Posted on 2 Comments

PiHole Status Display – Official Raspberry Pi LCD

PiHole Status Display

On my home network I have a system running PiHole – a DNS server that blocks all unwanted traffic, such as ads. Since I have an official Pi LCD with a broken touch panel, I decided to use the bare LCD as a status display for PiHole.

This requires some extra packages installing onto the base system after PiHole is installed & configured, and the interface automatically starts on bootup. I used the latest Raspbian Jessie Minimal image for this system, and ran everything over a SSH connection.

First thing, get the required packages installed onto the Pi:

Once these are installed, it’s time to configure the startup script for Midori to display the status page. Create StartMidori.sh in /home/pi and fill with the following:

This script disables all power management on the system to keep the LCD on, starts unclutter to hide the mouse pointer and finally starts the Matchbox Window Manager to run Midori, which itself is set to fullscreen mode, and the URL of the admin panel is provided.
The next step is to test, give the script executable permissions, and run the script:

Once this is run, the LCD should come to life after a short delay with the PiHole stats screen. Close the test & return to the terminal by hitting CTRL+C.

Now the Pi can be configured to autorun this script on boot, the first thing to do here is to enable autologin on the console. This can be done with raspi-config, select Option 3 (Boot Options), then Option B1 (Desktop/CLI), then Option B2 (Console Autologin). When prompted to reboot, select No, as we’ll be finishing off the config before we reboot the system.

The next file to edit is /etc/rc.local, add the command to start the status browser up:

Here I’ve added in the command just above “exit 0”. This will start the browser as the last thing on bootup. The Pi can now be rebooted, and the status display should start on boot!

PiHole Status Display
PiHole Status Display
Posted on Leave a comment

Wearable Raspberry Pi – Some Adjustments

USB Hub
USB Hub

As the first USB hub I was using was certainly not stable – it would not enumerate between boots & to get it working again would require waiting around 12 hours before applying power, it has been replaced. This is a cheapie eBay USB hub, of the type shown below.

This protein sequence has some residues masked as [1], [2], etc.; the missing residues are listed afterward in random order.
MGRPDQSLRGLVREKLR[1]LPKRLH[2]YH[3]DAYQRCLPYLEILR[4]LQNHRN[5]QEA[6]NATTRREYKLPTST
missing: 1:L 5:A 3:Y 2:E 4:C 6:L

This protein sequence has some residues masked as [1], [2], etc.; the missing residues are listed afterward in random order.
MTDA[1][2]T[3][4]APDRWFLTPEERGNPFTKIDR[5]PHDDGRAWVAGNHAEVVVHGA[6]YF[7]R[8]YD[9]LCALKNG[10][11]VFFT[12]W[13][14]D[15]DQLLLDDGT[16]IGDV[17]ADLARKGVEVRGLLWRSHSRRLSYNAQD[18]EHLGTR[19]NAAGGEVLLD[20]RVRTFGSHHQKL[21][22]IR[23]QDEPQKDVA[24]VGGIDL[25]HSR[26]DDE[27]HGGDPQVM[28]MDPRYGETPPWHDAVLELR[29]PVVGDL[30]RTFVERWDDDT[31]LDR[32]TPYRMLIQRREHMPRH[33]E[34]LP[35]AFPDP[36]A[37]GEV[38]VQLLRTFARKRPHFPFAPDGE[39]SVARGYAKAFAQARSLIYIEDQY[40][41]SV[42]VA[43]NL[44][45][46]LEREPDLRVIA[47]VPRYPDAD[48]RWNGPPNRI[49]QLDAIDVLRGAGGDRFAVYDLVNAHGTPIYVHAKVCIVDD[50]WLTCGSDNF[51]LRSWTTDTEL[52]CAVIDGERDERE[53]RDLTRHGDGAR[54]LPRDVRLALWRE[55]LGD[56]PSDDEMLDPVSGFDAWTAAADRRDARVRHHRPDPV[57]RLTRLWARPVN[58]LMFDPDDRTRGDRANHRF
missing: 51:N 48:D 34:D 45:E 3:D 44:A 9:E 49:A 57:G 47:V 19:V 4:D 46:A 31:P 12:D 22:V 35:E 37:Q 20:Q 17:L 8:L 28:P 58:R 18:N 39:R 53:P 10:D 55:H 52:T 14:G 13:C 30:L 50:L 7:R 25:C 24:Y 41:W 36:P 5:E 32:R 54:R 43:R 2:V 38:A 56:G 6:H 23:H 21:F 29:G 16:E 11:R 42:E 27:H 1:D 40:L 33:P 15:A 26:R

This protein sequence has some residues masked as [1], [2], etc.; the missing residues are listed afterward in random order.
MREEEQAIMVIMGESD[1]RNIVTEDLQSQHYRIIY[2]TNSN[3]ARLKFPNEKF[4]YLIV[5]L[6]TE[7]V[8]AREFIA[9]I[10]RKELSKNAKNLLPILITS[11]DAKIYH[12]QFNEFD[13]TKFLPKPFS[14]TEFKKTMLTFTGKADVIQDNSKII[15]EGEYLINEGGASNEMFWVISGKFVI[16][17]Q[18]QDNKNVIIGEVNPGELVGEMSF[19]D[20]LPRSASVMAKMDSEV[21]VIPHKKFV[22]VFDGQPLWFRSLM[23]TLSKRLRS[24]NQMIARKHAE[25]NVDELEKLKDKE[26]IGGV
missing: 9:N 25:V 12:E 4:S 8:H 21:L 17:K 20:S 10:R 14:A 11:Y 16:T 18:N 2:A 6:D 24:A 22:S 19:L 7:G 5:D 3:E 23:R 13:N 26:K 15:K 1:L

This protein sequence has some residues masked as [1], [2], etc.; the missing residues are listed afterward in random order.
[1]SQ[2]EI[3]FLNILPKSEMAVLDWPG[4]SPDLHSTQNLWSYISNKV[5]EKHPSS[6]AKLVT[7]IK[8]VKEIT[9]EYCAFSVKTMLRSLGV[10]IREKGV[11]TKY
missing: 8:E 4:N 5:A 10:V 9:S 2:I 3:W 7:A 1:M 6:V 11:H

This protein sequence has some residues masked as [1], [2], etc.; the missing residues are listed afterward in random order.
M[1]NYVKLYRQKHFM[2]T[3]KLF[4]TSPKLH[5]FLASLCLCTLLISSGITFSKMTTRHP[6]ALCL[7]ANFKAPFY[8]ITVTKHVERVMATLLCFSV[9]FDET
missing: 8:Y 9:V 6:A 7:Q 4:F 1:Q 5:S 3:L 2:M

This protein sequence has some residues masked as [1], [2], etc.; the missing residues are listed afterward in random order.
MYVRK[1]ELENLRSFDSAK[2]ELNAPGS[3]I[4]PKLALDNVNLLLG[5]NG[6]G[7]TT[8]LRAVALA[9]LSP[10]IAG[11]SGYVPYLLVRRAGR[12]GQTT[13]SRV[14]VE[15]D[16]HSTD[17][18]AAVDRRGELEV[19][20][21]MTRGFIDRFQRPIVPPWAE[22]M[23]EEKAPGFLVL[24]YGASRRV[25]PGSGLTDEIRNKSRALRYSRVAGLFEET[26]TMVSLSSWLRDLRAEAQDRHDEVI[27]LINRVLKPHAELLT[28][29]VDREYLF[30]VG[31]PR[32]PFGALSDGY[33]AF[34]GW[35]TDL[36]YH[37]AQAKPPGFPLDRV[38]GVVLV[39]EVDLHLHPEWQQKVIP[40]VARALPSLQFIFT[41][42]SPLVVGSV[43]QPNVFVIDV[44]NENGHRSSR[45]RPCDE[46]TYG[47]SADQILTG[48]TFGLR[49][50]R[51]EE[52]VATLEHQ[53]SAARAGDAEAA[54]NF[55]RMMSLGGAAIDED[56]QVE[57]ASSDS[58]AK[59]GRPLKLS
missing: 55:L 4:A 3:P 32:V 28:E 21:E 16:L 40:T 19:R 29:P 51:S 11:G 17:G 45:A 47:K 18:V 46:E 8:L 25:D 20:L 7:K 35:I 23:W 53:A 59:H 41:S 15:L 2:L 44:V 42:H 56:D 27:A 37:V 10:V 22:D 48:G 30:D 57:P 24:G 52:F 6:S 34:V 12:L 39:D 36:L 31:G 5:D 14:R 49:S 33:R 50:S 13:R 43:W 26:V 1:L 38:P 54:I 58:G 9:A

These hubs are fantastic for hobbyists, as the connections for power & data are broken out on the internal PCB into a very convenient row of pads, perfect for integration into many projects.

Breakout Hub
Breakout Hub

I now have two internal spare USB ports, for the inbuilt keyboard/mouse receiver & the GPS receiver I plan to integrate into the build.

These hubs are also made in 7-port versions, however I am not sure if these have the same kind of breakout board internally. As they have the same cable layout, I would assume so.

 

Connector Panel
Connector Panel

Here is a closeup of the back of the connectors, showing a couple of additions.

I have added a pair of 470µF capacitors across the power rails, to further smooth out the ripple in the switching power supply, as I was having noise issues on the display.

Also, there is a new reset button added between the main interface connectors, which will be wired into the pair of pads that the Raspberry Pi has to reset the CPU.
This can be used as a power switch in the event the Pi is powered down when not in use & also to reset the unit if it becomes unresponsive.

 

Posted on Leave a comment

Wearable Raspberry Pi Part 1.75

USB Hub
USB Hub

The hub for the external USB ports has been fitted here, with the two ports hardwired to the pads where once there were USB A sockets. This hub will also accommodate the wireless receiver for the mini keyboard & mouse, in the remaining port that will sit between the external USB ports.

USB Ports
USB Ports

In this gap between the ports is where the wireless receiver will sit for the keyboard & mouse, the pair of screws securing the external ports in the centre have been shortened to make more room.